The Broadcast Television Industry: (Part of the Allyn & Bacon Series in Mass Communication) / Edition 1by James R. Walker, Douglas A. Ferguson
Pub. Date: 11/14/1997
Publisher: Allyn & Bacon, Inc.
This is the first look at the particular strengths and weaknesses of broadcast television written during the new age of television: an era that includes cable, home video, and digital satellite systems as competing distribution systems. The Broadcast Television Industry is a current, comprehensive review of the dominant distributor of television programming in the United States. The book reviews the history and current practices of both commercial and public television. Separate chapters explore the regulation of television, the operation of local stations and national networks, audience research, the impact of our most pervasive medium, and the future of broadcasting as a means of television distribution in an increasingly competitive environment. Broadcast and cable television managers and employees. Part of the Allyn & Bacon Series in Mass Communication
Table of Contents
“Conclusion” appears at the end of most chapters.
Broadcast Television: Advantages, Technology, and an Overview.
The Virtues of Plain Old Television.
Broadcast Television Technology.
Overview of the Book.
A History of Broadcast Television.
The First Generation of Television: Fifty Years to Overnight Success.
The Second Generation of Television: Competition for “Three Blind Mice.”
A Third Generation of Television?
The Economics of Broadcast Television.
How Broadcasting Differs from Other Products.
Economics of U. S. Broadcasting.
The Regulation of Broadcast Television.
Approaches to Government Control of Television.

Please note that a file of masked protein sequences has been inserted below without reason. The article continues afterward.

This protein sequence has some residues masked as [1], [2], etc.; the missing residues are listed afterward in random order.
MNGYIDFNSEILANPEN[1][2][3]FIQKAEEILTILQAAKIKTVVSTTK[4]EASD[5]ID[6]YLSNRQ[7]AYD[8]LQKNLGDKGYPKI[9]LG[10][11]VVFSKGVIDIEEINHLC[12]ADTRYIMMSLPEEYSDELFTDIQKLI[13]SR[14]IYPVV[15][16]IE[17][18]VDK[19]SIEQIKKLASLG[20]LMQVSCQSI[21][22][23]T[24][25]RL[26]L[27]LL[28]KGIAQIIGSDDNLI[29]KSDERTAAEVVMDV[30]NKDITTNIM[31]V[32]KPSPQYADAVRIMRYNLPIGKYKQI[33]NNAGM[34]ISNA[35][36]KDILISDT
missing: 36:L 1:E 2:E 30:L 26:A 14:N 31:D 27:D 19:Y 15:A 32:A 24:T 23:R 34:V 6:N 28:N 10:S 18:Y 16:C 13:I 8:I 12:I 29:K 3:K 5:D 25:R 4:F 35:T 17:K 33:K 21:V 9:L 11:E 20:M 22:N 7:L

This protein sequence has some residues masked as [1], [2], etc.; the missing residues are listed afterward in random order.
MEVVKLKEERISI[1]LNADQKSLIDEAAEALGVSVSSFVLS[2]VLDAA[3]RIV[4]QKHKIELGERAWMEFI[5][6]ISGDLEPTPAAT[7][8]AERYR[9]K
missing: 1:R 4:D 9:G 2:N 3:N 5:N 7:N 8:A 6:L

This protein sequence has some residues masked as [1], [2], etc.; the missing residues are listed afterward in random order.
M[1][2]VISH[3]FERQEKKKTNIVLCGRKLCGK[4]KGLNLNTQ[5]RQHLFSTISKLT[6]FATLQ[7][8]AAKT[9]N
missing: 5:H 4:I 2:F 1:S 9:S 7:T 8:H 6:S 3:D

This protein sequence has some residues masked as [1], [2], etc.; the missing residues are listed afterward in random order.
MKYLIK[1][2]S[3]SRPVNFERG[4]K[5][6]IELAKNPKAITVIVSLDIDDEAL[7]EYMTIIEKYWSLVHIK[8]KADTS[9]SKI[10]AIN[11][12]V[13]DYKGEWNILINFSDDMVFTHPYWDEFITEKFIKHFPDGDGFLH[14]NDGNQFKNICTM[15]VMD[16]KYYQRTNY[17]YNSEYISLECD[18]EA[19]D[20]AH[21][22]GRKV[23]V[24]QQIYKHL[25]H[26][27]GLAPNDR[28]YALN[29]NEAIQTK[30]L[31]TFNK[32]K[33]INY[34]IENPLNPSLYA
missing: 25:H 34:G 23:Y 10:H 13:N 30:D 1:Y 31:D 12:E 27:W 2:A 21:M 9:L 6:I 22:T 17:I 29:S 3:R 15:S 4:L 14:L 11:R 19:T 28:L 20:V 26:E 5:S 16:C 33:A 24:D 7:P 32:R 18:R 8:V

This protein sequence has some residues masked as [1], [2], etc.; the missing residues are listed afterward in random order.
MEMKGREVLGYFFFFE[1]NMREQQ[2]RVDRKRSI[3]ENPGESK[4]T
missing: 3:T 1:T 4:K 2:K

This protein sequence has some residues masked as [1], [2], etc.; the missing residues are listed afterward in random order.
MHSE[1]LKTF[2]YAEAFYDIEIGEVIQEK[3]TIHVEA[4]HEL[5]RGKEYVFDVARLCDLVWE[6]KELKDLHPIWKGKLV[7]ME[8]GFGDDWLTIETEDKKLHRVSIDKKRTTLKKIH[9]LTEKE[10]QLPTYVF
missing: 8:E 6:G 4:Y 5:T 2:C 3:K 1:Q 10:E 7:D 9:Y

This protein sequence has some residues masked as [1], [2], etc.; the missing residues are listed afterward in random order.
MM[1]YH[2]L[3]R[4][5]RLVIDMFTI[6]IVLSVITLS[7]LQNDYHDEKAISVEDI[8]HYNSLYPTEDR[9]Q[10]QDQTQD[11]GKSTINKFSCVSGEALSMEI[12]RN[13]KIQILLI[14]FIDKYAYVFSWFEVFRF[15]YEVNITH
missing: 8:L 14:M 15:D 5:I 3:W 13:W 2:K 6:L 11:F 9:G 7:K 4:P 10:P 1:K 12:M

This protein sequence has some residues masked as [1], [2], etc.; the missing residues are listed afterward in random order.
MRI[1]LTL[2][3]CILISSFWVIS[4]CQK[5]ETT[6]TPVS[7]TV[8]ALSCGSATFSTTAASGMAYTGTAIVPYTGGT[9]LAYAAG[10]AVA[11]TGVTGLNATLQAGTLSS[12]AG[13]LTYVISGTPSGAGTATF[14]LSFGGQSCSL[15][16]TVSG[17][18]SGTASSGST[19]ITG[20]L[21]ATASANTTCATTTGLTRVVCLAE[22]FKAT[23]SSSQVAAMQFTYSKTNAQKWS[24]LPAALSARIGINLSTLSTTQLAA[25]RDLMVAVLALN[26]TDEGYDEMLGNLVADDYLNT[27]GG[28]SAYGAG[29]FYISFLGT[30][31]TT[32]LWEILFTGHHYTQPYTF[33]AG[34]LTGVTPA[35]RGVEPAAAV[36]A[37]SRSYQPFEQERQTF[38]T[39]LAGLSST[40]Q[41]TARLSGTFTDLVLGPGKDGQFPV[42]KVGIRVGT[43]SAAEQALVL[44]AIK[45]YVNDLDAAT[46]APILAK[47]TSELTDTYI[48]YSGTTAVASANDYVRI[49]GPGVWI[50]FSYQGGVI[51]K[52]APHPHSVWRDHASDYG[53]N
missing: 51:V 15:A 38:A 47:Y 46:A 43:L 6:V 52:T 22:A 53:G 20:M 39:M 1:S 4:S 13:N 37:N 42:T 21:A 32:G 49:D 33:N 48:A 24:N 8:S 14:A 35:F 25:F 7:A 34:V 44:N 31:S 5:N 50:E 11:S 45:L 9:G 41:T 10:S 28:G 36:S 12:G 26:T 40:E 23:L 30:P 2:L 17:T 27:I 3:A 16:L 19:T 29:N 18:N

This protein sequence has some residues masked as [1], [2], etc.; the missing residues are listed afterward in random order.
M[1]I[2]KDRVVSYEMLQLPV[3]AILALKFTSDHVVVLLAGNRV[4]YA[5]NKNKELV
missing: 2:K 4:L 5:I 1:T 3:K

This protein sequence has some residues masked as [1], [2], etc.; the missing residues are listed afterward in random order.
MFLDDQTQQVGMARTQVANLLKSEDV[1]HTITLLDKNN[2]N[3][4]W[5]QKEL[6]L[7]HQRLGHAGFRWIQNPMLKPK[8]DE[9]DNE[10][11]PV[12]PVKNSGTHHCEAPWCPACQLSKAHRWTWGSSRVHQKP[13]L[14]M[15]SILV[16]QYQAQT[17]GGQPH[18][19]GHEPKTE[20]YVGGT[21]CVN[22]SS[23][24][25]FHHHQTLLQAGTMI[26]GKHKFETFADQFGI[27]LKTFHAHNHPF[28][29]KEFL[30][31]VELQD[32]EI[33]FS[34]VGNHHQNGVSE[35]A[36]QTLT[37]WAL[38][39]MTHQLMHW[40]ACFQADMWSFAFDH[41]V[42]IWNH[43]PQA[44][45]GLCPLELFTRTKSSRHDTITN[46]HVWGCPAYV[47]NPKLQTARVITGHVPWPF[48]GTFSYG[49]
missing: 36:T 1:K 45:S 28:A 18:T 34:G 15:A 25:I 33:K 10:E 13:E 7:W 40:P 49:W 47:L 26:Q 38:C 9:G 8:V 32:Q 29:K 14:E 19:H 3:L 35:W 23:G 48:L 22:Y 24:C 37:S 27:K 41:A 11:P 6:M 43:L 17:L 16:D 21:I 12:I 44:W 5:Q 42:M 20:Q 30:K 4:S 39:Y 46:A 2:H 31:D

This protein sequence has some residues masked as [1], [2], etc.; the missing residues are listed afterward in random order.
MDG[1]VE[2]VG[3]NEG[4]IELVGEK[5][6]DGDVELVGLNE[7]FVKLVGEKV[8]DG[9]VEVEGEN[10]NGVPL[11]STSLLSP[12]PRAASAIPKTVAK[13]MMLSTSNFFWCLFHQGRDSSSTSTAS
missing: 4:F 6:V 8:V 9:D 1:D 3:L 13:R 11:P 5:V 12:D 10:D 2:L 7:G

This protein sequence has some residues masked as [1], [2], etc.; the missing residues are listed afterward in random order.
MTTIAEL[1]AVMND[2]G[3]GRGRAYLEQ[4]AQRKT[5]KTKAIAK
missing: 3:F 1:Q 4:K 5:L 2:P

Rationales for Regulation.
The Communications Act of 1934.
Key Provisions of the Communications Act of 1934.
Model of Broadcast Television Control.
Licensing and License Renewal.
Personal Attacks and Political Editorials.
Controlling the Networks.
The Local Television Station.
Station Ownership and Affiliate Status.
Sources of Programming.
Locally Produced Programming.
The Local News.
Other Local Productions.
Advertising and the Local Station.
The National Broadcast Industry.
The Big 4: ABC, CBS, NBC, and Fox.
The New Networks.
Network Program Development and Acquisition.
Scheduling Practices and Strategies.
Audience Measurement: Viewer as Commodity.
The End of Mass Media?
Broadcast Audience Measurement.
Public Television: The Struggle for an Alternative.
Early Educational Broadcasting.
Emergence of Educational Television.
The Ford Foundation.
Joint Committee on Educational Television.
Post Freeze Growth and Development.
Educational Television Facilities Act of 1962.
Carnegie Commission on Educational Television.
Corporation for Public Broadcasting.
Public Broadcasting Service.
Long-Range Financing for Public Television.
Station Program Cooperative.
Political Funding Issues.
Balance and Objectivity.
Congressional Elections of 1994.
Competing Plans to Fund Public Broadcasting.
Nonprofit versus Noncommercial.
Funding Issues, 1995-96.
The Impact of Television.
A Brief History of Television Effects Research.
The Effects of Television.
Our Theoretical Approach.
The Content of Television.
Television and Socialization.
The Impact of Televised Violence.
Television and Academic Performance.
The Impact of Television on Politics.
Who Is Most Likely to be Affected?
The Future of Broadcast Television.
Consolidation of the Television Industry.
The Information Superhighway: Will Broadcast Television Survive or Thrive?
Television as a Cultural Force.
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